It started with a panic attack.
I already had a diagnosis of major depression, but this was new. The paralyzation, the terror, the tunnel vision…Once I figured out what it was, I tried learning how to cope with the attacks. I got them often enough for it to be clear that something more than just depression was going on.
My general worry and anxiety increased. As a first-year undergraduate student at a university, this in conjunction with the pressure from school and the life transition created a perfect storm. It seemed I was anxious about everything.
Then, this all finally culminated in the worst panic attack I’ve ever had (to this day). I thought I was dying. Alone in my room, I lay on the floor paralyzed, cold clawed hands gripping at my heart and my mind. I tried to make a phone call to someone but found I couldn’t speak and could barely see to dial the number. It felt like it went on for an eternity. This incident about four years ago left me with a mental scar that has yet to fully heal.
My eventual diagnoses were generalized anxiety disorder and panic disorder. They were treated in conjunction with my depressive disorder through medication and therapy. Thankfully, the panic attacks decreased in number and severity, but the general anxiety remained.
It seeped into every aspect of my life, always lurking in the back of my mind.
My disorder manifested itself as worry, doubt, fear, restlessness, racing thoughts, and low self-esteem. My fears and anxiety escalated to the point where every time someone, particularly a loved one, left to go somewhere (the store, etc.) – especially by car – I held in my mind the idea that it was entirely possible that I would never see them again.
Now, this is a fact that is always true, and is accurate; however, when it becomes a constantly dominant thought, it can be quite harmful.
I reached another level of paranoia when I started to become unreasonably suspicious of other people; I always assumed others were watching me, were talking about me, or were bad people. I practically expected there to be a potential mass or serial murderer in most public places. Everyone I saw had potential to be something other than what they appeared to be.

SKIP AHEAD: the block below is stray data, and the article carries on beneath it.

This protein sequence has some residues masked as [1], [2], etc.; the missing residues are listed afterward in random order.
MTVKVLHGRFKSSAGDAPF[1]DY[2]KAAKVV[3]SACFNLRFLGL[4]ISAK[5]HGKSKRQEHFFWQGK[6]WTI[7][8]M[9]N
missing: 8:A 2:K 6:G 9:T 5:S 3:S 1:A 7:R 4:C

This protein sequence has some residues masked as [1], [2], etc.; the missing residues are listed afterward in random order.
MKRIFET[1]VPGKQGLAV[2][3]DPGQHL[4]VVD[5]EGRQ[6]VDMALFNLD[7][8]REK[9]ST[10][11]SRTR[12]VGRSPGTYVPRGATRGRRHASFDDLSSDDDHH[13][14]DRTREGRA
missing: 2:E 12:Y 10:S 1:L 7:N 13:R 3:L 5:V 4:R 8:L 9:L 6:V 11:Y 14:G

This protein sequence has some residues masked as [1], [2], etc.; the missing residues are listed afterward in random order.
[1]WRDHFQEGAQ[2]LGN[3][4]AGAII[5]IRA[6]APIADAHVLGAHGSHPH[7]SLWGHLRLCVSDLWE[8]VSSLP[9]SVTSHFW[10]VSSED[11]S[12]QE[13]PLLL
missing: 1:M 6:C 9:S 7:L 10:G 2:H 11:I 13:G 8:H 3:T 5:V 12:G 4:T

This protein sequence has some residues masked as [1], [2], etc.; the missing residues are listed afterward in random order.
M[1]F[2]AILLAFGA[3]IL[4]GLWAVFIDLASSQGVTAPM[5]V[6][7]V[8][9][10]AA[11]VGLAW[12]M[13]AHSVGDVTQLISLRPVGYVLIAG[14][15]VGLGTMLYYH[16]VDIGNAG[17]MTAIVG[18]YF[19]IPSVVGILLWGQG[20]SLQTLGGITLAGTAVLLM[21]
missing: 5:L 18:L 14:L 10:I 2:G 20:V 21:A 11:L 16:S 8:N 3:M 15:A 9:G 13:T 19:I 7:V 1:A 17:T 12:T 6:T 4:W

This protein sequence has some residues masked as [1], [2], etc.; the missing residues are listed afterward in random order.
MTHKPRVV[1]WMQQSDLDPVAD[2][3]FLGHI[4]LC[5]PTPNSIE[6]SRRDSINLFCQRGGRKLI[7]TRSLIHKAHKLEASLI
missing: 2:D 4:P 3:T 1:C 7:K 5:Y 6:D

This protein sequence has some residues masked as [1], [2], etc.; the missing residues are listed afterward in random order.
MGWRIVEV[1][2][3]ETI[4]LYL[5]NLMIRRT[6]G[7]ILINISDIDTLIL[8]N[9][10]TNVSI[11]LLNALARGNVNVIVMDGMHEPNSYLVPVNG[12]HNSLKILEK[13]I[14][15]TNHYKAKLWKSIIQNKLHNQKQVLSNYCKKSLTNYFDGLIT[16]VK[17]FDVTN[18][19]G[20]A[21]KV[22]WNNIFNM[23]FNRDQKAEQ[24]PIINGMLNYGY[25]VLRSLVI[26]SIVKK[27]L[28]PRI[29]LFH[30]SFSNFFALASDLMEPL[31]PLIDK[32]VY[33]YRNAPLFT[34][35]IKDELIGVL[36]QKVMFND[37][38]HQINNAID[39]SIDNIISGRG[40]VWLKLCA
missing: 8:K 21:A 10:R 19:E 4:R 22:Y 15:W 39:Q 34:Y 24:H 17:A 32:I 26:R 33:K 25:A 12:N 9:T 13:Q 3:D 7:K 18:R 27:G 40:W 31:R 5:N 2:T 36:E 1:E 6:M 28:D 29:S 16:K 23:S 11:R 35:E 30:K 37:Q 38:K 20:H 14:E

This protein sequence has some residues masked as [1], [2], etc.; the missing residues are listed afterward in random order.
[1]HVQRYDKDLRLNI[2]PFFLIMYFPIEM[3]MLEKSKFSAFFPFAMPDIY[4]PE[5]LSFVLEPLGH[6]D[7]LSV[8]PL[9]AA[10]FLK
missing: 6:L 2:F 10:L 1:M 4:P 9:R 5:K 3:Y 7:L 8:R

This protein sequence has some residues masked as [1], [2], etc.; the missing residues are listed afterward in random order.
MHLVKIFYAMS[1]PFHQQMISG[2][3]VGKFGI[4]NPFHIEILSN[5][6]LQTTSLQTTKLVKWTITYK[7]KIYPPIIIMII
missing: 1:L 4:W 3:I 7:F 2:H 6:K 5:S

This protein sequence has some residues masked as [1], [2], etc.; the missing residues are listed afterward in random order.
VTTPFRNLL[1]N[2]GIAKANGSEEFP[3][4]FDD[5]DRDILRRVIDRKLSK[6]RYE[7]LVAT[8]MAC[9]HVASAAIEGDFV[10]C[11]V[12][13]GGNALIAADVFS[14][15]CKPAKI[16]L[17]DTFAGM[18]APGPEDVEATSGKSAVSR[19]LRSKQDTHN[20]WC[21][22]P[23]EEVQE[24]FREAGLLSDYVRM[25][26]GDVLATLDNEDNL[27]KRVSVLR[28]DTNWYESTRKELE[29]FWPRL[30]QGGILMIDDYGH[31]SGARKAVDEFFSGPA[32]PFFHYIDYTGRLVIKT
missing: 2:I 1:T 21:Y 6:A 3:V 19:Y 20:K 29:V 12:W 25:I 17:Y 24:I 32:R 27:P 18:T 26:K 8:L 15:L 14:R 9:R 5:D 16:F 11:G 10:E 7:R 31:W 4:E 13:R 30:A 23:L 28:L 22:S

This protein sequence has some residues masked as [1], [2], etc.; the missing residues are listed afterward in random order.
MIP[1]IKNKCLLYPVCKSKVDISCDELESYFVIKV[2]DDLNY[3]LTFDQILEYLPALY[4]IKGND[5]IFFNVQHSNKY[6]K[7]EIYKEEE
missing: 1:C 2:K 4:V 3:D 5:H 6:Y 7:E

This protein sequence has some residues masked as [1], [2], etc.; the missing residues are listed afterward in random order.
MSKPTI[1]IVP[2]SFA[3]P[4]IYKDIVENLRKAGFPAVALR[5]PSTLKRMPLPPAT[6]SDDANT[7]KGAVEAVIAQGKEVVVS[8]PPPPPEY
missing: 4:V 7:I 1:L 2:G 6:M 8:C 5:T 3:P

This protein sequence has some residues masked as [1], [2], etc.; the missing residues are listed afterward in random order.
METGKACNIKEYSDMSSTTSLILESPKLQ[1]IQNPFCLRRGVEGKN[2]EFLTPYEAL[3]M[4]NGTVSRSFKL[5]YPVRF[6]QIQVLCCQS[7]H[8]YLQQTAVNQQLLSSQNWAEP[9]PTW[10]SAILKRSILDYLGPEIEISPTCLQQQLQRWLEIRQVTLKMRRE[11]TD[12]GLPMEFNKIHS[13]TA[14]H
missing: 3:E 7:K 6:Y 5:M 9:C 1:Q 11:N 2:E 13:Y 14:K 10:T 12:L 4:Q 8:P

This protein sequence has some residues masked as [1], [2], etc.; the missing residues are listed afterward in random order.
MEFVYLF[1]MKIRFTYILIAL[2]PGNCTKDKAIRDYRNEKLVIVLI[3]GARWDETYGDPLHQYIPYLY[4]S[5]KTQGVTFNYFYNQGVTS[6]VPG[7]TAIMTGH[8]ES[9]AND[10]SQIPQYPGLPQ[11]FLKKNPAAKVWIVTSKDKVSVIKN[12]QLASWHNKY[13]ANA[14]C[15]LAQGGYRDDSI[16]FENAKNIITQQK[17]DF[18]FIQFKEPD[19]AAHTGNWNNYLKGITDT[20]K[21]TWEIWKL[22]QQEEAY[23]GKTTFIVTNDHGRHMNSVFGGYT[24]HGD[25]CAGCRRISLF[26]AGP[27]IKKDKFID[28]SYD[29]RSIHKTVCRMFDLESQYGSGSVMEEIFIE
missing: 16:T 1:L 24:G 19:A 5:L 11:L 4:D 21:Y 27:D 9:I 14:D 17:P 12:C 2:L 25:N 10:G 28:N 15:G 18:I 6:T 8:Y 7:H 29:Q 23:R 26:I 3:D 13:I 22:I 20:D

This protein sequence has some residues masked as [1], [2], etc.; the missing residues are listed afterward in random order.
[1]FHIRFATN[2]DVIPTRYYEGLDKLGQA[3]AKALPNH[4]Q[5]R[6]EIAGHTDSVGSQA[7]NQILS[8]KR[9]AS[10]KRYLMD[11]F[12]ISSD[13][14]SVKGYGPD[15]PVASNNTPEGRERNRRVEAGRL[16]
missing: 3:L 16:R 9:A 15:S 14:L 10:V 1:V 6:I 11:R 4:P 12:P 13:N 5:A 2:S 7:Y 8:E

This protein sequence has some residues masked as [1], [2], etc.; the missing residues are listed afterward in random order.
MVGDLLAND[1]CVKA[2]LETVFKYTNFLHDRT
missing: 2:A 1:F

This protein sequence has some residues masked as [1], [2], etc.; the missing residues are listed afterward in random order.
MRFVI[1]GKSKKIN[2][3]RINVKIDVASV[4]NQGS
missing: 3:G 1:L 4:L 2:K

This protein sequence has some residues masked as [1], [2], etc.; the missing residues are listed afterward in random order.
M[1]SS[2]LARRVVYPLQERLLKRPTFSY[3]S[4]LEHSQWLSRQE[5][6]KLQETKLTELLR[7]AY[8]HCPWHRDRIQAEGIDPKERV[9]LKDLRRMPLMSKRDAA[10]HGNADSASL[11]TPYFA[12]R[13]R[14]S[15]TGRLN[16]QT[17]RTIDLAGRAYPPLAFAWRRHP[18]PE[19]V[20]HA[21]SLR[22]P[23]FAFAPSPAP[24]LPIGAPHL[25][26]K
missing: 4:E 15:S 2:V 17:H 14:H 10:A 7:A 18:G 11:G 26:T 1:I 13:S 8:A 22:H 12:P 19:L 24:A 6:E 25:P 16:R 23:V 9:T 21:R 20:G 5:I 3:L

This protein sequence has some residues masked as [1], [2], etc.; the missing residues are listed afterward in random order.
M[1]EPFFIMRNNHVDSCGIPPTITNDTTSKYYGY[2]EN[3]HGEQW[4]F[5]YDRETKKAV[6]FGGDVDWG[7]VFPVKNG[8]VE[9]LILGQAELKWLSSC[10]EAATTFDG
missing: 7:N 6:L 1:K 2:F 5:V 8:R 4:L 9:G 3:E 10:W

I became hypervigilant of my surroundings, my mind constantly filled with “what ifs”. I was guarded, wary of people’s intentions when they showed me kindness. After all, everyone has an ulterior motive right?
All in all, my anxiety disorder interfered with my ability to function in everyday life, to get close to others and build relationships, and to make or pursue goals. I continue to take medication and see a therapist for my disorder, but although I have not had a panic attack in a while, the anxiety remains.
I think at this point I’ve started to accept it as more of a part of myself or my life than a disability.
Because of the severity of the symptoms of my other diagnoses – depression, borderline personality disorder, anorexia – my generalized anxiety disorder has more or less taken a backseat in terms of treatment.
I’m realizing, though, that it may be causing more issues for me than I have been identifying. This is just one of the many difficulties of having multiple diagnoses.
So just how common are anxiety disorders? The Anxiety and Depression Association of America determined that they are the most common mental illnesses in the U.S., affecting about 18.1% of the adult population each year, and that women are more likely to be affected than men. However, it also seems that less than half of those suffering with these disorders actually receive treatment. They also found the risk factors for developing an anxiety disorder to be diverse, including genetics, personality, and life experiences.¹
In addition, a large cross-national study of adults indicated that 13.2% of the population had experienced a panic attack, and that 66.5% of those individuals had recurrent attacks.²
The World Health Organization found a high rate of comorbidity for people with an anxiety disorder and major depressive disorder.³ The previously mentioned cross-national study also discovered that 80.4% of the population who fit the diagnostic criteria for panic disorder had a comorbid mental illness at some point in their life.²
If you have not experienced a panic or anxiety disorder, just understand this:
Anxiety is worry.
An anxiety disorder isn’t just worry. It’s worry and fear and second-guessing and restlessness and a constantly racing mind and lost sleep and a continuous battle that doesn’t seem to end and can’t be put out of your mind and sometimes even pure terror…
¹Anxiety and Depression Association of America – Facts & Statistics. (n.d.). Retrieved from https://adaa.org/about-adaa/press-room/facts-statistics
²Jonge, P. D., Roest, A. M., Lim, C. C., Florescu, S. E., Bromet, E. J., Stein, D. J., . . . Scott, K. M. (2016, October 24). Cross‐national epidemiology of panic disorder and panic attacks in the world mental health surveys – Jonge – 2016 – Depression and Anxiety – Wiley Online Library. Retrieved from https://onlinelibrary.wiley.com/doi/pdf/10.1002/da.22572
³Kessler, R. C., Sampson, N. A., Berglund, P., Gruber, M. J., Al-Hamzawi, A., Andrade, L., . . . Wilcox, M. A. (2015, February 27). Anxious and non-anxious major depressive disorder in the World Health Organization World Mental Health Surveys: Epidemiology and Psychiatric Sciences. Retrieved from https://www.cambridge.org/core/journals/epidemiology-and-psychiatric-sciences/article/anxious-and-nonanxious-major-depressive-disorder-in-the-world-health-organization-world-mental-health-surveys/E103963822D81BDEA5BB8AF120460811